Eastern Utah
EMAIL ME AT: mgypsy97 at aol dot com

Monday, August 23, 2010

Heat Wave!

This kind of day saps all my energy, my appetite, and my inclination to move off the couch. It is 95F at 5pm, and going up to 99. Tomorrow will be 106! I knew this was coming when I joined all the folks crying about the cold winter we had, but I promise to not complain about cold ever again.

The morning was peaceful and cool, as most mornings in Sacramento are. The hummingbird entertained me, and tried his best to move to where I could get a fairly decent photograph, but with the patio overhang and the tall wooden fence, plus the shade trees, there just isn't enough light. I tried to stand by the gate and get a better shot, but he kept getting spooked by something, and I realized it must have been my camera reflecting flashes of sunlight on the beams of the patio cover. I will just give up on photographing him and enjoy his visits. It is uncanny how he responds to what I say to him, and no, I don't think I'm certifiable, as yet. If plants respond to love, then why shouldn't animals and birds.

I tried twice to load a picture, and I did it the same as I've always done it. There is no picture/html. That's all I need!

I'm not sure what happened, but I started an entirely new post and uploaded the photo, then copied/pasted the html into this entry. It worked so I won't complain anymore about it, but I'm hanging by a thread with Blogger!

I just read Pidge's blog for today about the lack of taste and quality of produce, and would like to relate an experience I've had.

Two Sundays ago I went to the local farmers' market and bought quite a bit of squash, of several different varieties. I was digging through the produce drawers of my fridge this morning and found a single small zucchini that I'd forgotten all about. I chopped it up along with a tomato that has been sitting there for at least a week, and threw them into a dish I was preparing for my lunch. I was stunned at how fresh the zucchini looked and felt and tasted. Even when buying organic zucchini in the grocery, it starts to get soft spots within a few days, which indicates they are picked days if not weeks before appearing on the grocers' shelves. My advice to Pidge and everyone else is to buy organic, and buy from a local farmer where possible. As I mentioned in my comment to her, they don't put chemicals into the soil and in and on our food to improve the taste.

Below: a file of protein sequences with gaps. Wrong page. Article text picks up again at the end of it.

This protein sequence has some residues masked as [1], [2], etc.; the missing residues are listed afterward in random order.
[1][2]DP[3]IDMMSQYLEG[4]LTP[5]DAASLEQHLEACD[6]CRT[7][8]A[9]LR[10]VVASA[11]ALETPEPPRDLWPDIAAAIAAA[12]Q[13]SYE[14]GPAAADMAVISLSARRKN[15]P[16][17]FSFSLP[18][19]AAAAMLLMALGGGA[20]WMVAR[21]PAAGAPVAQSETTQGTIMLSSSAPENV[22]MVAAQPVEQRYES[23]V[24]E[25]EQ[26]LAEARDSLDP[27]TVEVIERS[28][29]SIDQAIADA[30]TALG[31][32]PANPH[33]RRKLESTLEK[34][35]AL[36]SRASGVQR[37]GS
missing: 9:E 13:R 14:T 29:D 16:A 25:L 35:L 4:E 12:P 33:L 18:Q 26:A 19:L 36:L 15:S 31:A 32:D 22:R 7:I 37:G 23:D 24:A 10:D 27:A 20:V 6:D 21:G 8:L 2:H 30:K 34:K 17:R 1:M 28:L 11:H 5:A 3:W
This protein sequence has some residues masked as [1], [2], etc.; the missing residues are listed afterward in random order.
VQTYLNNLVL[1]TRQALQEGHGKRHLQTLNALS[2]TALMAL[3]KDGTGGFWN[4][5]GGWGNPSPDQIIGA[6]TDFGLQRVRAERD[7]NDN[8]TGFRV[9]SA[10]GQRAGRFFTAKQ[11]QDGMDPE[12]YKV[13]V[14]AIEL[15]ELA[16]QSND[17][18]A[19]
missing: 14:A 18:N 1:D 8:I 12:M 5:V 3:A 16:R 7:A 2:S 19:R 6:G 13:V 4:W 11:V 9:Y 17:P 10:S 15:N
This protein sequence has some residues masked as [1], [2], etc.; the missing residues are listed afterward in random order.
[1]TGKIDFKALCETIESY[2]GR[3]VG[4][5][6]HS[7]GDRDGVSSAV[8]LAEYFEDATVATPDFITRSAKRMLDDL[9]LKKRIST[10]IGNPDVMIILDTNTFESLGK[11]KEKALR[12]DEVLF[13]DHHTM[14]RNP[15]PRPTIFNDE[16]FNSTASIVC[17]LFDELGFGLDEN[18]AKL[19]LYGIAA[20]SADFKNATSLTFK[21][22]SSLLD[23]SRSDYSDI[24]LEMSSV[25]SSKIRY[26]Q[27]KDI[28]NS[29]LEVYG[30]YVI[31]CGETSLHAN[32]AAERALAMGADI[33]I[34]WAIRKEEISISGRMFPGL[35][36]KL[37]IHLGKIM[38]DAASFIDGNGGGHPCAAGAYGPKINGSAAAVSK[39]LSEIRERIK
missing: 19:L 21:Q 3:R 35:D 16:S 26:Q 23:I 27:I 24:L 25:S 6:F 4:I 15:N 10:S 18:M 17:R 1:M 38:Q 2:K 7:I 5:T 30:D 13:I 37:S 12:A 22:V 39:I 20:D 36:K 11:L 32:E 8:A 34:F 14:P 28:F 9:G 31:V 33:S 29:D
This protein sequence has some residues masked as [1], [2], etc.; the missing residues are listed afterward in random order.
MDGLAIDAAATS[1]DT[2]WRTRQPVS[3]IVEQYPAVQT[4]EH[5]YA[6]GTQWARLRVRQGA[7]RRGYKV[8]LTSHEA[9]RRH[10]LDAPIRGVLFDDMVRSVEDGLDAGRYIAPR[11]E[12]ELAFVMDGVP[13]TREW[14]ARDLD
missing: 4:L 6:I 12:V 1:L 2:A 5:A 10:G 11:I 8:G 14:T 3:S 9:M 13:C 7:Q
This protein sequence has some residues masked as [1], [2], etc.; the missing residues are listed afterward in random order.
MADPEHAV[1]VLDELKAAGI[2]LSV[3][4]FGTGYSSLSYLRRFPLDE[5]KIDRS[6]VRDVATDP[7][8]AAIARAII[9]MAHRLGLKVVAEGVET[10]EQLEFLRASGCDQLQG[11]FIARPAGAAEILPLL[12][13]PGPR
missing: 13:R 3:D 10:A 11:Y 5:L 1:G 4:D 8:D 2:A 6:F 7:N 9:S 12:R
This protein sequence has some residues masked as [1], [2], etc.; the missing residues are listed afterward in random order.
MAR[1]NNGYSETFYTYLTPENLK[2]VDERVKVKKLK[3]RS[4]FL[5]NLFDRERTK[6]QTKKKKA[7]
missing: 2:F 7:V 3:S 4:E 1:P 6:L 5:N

1. I definitely know hummingbirds respond to humans. And I am so fascinated by these wonderful, busy, hungry birds. I'll be glad when we can stay someplace long enough to put out the feeder again.

  2. I like your picture.

    Thanks for the advise. I am going to do my best to find some fresh produce. None of the stores they have here have organic, and if they do, it is 10 times more. If you get a good product though it is easier to pay more.

  3. Luckily, we have many, many organic farms near here and all the major grocery chains feature large organic food sections. The costs have come down a lot in the last few years too. You're right though, organic food does taste better and it lasts longer.

  4. Here in the Olympia area we have a weekly Farmer's Market with so many stalls featuring organic produce. It is always wonderful.

    Glad you got your pic posted, Gypsy.

  5. I would be worried about all the egg recalls! I have not eaten or bought eggs for a couple months, just didn't want any, but now I will make sure they are cage free, organic if possible.

  6. Your hummer shows up really well if you click on the photo.

    I agree about supermarket produce. I've found Costco's produce, though, always lasts much longer than I think it will. Their's must be really fresh when it's put out.


  7. That's why I was so thrilled to find the vegetable stand last week! Gypsy, you really should try Live Writer if you can. I just remembered you have a Mac. :)

  8. Right Judy, I cannot use LiveWriter with the Mac. I normally do quite well just using Blogger, but once in a while something throws a wrench into the works.

  9. A big difference between Farmer's market and Co-op produce and produce from many of the grocery stores, Costco, Whole Foods and even Trader Joes is how they pick it. Farmers that sell direct to customers or even direct to small stores like Co-op's pick the produce when it's ripe. Most of the produce on the supermarket shelves (even organic produce at places like Whole Foods) is picked early and "scheduled" to ripen in coolers, the back of the truck and in the store. This process takes away from the taste but adds to the shelf life. Also, if your concerned about the price buy smaller fruit and veggies. An organic apple has 10-30% more nutrients than a conventional apple and many times the apples are smaller. Smaller fruit also have less water so they have more flavor. Tast the difference between a small zuke or yellow squash and an large overgrown one and you will be sold.